• Written by Hans Merton
    11 March 2016

A nickname for the Netherlands is ‘the Lowlands’. With approximately 26% of the surface of the Dutch Delta below sea level, the name is well chosen. As a consequence of this, we are fighting an everlasting battle to keep (sea) water out. Not only to prevent us from simply drowning, but also trying to avoid both our surface and groundwater bodies become too saline. Especially in the western and northern parts of the country this is a serious issue. Just east of Rotterdam, close to the North Sea, lies our national ‘sink’ – approximately 6.7 metres below sea level.

Fighting this battle is the task of the Netherlands Water Boards: they are responsible for managing surface water quality as well as our dikes and dunes in order to keep our feet dry. Management of water quality requires data and that’s where Akvo’s cooperation with Acacia Water comes in.

Pilot tests
Acacia is specialised in both surface and groundwater management issues and is well aware of the challenges the Water Boards face. One such Board is the Hoogheemraadschap Hollands Noorderkwartier (HHNK), responsible for managing surface water quality in the Province of North Holland, including the island of Texel, located at the very northern tip of the Netherlands. Together with Acacia, we’ve been working with HHNK on combining sensors with smart phones for mobile data collection on water quality. (You can read more about that project, winner of the Dutch Water Innovation Award, in this blog.)

All the data collected by farmers in the Noordelijk Zandgebied, North Holland, is available to view at www.nzgmeet.nl.

Farmers use surface water to irrigate their crops. The challenge is obvious: seawater seeps in which causes surface water to become saline. Farmers are not aware of this and use this water to irrigate their crops. And then the discussion starts: who is responsible for the resulting crop damage? The conclusion is that there is a serious need for more actual local data on the salinity of surface water bodies, in the interest both of local farmers and HHNK. With our new electrical conductivity (EC) sensor, participatory data collection suddenly becomes much easier. The more saline water is, the higher its conductivity for electricity. As the sensor is connected to a mobile phone with the Akvo FLOW field survey app installed, the data can be immediately uploaded and shared online on a map through the phone’s GPS.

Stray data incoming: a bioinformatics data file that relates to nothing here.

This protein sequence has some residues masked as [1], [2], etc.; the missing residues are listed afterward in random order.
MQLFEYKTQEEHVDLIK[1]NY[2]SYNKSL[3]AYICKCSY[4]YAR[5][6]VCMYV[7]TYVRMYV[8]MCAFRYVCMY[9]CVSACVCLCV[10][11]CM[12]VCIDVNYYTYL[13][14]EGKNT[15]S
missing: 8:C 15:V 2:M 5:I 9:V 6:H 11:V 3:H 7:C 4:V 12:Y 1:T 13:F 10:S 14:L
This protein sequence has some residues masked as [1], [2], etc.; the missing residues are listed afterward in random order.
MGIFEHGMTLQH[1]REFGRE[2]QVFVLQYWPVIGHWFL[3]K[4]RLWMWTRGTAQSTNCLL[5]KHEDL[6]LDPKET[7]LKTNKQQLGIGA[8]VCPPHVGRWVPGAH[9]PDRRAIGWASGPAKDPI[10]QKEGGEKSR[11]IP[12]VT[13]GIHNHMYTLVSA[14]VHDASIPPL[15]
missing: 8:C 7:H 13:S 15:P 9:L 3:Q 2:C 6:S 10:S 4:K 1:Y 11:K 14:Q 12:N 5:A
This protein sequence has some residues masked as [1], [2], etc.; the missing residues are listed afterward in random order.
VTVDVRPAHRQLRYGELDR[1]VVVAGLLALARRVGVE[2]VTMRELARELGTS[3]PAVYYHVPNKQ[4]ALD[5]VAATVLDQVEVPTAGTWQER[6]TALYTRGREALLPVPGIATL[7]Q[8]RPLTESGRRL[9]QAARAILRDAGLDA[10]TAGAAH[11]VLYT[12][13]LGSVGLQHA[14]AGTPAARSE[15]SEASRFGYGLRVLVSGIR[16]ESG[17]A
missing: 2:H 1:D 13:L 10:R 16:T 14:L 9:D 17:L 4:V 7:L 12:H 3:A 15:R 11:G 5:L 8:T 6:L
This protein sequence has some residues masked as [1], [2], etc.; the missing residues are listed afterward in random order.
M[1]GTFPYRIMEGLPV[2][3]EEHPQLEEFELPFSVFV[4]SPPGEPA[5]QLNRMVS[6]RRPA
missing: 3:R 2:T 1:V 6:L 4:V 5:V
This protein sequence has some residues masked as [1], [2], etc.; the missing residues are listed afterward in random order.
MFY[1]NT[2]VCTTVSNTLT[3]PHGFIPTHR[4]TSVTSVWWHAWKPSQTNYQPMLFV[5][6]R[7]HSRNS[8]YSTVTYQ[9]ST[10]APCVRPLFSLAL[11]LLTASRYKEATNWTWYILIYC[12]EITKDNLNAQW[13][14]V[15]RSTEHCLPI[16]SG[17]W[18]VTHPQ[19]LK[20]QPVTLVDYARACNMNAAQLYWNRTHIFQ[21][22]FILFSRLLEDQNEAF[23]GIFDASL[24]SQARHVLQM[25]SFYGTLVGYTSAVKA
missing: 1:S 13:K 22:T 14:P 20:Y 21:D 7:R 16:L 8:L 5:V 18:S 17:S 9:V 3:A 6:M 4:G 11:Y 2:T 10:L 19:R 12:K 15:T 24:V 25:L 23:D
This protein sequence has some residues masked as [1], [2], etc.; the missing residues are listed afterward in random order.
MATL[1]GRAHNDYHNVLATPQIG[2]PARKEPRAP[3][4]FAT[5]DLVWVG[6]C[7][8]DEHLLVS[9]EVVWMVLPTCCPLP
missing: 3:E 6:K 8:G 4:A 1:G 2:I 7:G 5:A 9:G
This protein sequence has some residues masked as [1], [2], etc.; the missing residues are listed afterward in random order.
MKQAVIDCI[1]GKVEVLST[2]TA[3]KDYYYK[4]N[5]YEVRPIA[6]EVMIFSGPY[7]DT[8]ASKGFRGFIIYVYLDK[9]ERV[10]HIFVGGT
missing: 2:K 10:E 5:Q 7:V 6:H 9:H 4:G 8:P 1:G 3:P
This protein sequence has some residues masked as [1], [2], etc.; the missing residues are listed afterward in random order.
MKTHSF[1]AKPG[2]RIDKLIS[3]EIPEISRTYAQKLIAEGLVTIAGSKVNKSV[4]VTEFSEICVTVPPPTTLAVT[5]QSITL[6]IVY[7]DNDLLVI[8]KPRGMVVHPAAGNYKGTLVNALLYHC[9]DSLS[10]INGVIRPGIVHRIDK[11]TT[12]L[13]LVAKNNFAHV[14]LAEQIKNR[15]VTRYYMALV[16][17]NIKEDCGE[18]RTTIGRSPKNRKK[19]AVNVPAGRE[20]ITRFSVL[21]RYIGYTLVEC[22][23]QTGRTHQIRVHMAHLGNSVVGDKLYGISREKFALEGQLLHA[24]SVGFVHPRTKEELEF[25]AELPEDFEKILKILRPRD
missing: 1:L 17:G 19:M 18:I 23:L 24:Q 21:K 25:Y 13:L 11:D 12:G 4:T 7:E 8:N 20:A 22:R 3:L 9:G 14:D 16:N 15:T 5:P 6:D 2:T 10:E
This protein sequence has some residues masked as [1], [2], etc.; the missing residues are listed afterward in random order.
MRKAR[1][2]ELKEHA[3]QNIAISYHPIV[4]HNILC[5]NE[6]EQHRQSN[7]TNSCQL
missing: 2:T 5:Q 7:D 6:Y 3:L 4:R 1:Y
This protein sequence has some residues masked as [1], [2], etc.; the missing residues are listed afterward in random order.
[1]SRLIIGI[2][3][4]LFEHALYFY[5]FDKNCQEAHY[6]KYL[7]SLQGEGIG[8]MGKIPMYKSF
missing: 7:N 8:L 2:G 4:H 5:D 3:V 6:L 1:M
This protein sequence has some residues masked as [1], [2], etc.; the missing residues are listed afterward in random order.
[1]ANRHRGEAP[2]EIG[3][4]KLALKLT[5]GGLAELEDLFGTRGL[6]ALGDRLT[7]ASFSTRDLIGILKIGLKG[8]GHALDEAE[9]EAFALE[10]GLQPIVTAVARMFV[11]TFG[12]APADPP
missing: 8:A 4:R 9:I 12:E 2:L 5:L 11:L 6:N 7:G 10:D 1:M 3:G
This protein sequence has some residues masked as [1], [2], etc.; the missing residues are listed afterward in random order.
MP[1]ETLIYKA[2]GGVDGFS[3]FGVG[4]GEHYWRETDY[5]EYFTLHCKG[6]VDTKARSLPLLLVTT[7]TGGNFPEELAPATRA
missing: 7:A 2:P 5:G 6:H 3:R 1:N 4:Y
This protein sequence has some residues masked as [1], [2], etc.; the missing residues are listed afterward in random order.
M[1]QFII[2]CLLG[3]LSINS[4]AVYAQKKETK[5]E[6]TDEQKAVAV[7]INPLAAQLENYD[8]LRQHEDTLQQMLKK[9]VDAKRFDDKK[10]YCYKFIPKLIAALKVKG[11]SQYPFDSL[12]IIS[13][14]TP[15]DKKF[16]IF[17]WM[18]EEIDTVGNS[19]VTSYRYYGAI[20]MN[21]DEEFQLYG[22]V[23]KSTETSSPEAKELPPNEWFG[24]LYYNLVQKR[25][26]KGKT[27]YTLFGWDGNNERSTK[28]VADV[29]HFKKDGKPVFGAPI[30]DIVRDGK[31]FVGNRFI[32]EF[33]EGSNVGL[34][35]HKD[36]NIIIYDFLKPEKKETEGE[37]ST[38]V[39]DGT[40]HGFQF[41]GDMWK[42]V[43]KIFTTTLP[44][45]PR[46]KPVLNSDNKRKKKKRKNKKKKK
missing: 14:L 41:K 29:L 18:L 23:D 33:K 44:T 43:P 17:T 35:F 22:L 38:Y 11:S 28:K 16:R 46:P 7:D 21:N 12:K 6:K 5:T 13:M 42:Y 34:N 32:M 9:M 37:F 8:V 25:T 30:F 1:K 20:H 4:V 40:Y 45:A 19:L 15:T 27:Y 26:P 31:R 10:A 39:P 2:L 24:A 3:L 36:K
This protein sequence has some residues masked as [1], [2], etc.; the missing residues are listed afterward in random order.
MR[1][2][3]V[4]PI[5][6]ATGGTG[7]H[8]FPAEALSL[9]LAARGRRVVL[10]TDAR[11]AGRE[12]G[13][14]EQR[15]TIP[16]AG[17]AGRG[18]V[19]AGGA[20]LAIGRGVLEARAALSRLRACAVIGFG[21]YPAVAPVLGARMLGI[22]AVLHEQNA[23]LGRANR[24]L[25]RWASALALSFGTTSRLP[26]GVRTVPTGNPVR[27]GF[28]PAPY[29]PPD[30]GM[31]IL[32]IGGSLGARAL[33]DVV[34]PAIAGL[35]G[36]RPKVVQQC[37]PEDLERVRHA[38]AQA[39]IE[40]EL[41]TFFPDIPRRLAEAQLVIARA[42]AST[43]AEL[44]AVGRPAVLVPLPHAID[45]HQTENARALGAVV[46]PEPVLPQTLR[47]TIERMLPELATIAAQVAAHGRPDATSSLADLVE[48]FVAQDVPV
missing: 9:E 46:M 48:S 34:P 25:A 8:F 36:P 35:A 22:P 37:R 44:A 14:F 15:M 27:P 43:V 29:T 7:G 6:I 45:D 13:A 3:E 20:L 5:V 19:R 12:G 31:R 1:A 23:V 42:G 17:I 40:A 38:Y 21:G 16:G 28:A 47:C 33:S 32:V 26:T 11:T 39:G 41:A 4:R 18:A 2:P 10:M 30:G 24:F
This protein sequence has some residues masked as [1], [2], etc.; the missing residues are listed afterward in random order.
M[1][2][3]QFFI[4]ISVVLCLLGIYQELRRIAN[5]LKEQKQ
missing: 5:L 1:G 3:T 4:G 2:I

This kick-started the project on the island of Texel initiated by Acacia. Since November 2015, farmers have been testing the EC-value of the surface water surrounding their lands. Most of them collect data weekly which is immediately shared online on texelmeet.nl via an easy to use map visualisation. By simply looking at the map, you know which part of the island faces challenges with saline surface water.

A second pilot started in February 2016 in the Noordelijk Zandgebied (NZG) on the main land of the Province of North Holland. An initial training session took place at a large flower bulbs farm in Petten. We trained 19 farmers to use Akvo FLOW and the EC metres. Data collection is going well – all data is shared online via nzgmeet.nl (see screenshot above). 
training 850

At the beginning of this month, Akvo and Acacia organised a second event on Texel to collect the sensors that were distributed in November last year and retest them to gauge their performance and behaviour over time. We’re running a large validation programme supported by Unesco-IHE at their lab in Delft involving a batch of 60 sensors. We’re checking the precision of the sensors in comparison to high-end lab equipment. So far results are good: the current prototype is capable of measuring salinity between 100 uS/cm up to roughly 25.000 uS/cm with reasonable accuracy.

Below: in April, the next prototype will be available, which is designed to be produced at scale.
Above: Akvo FLOW and EC sensor training session at a bulb farm in Petten, North Holland. Photos by Charlotte Soedjak

prototype EC 850

This blog was written jointly by Akvo programme manager Hans Merton and project manager Charlotte Soedjak. They are based in Amsterdam. You can follow them on Twitter @hansmerton and @charlottesoed.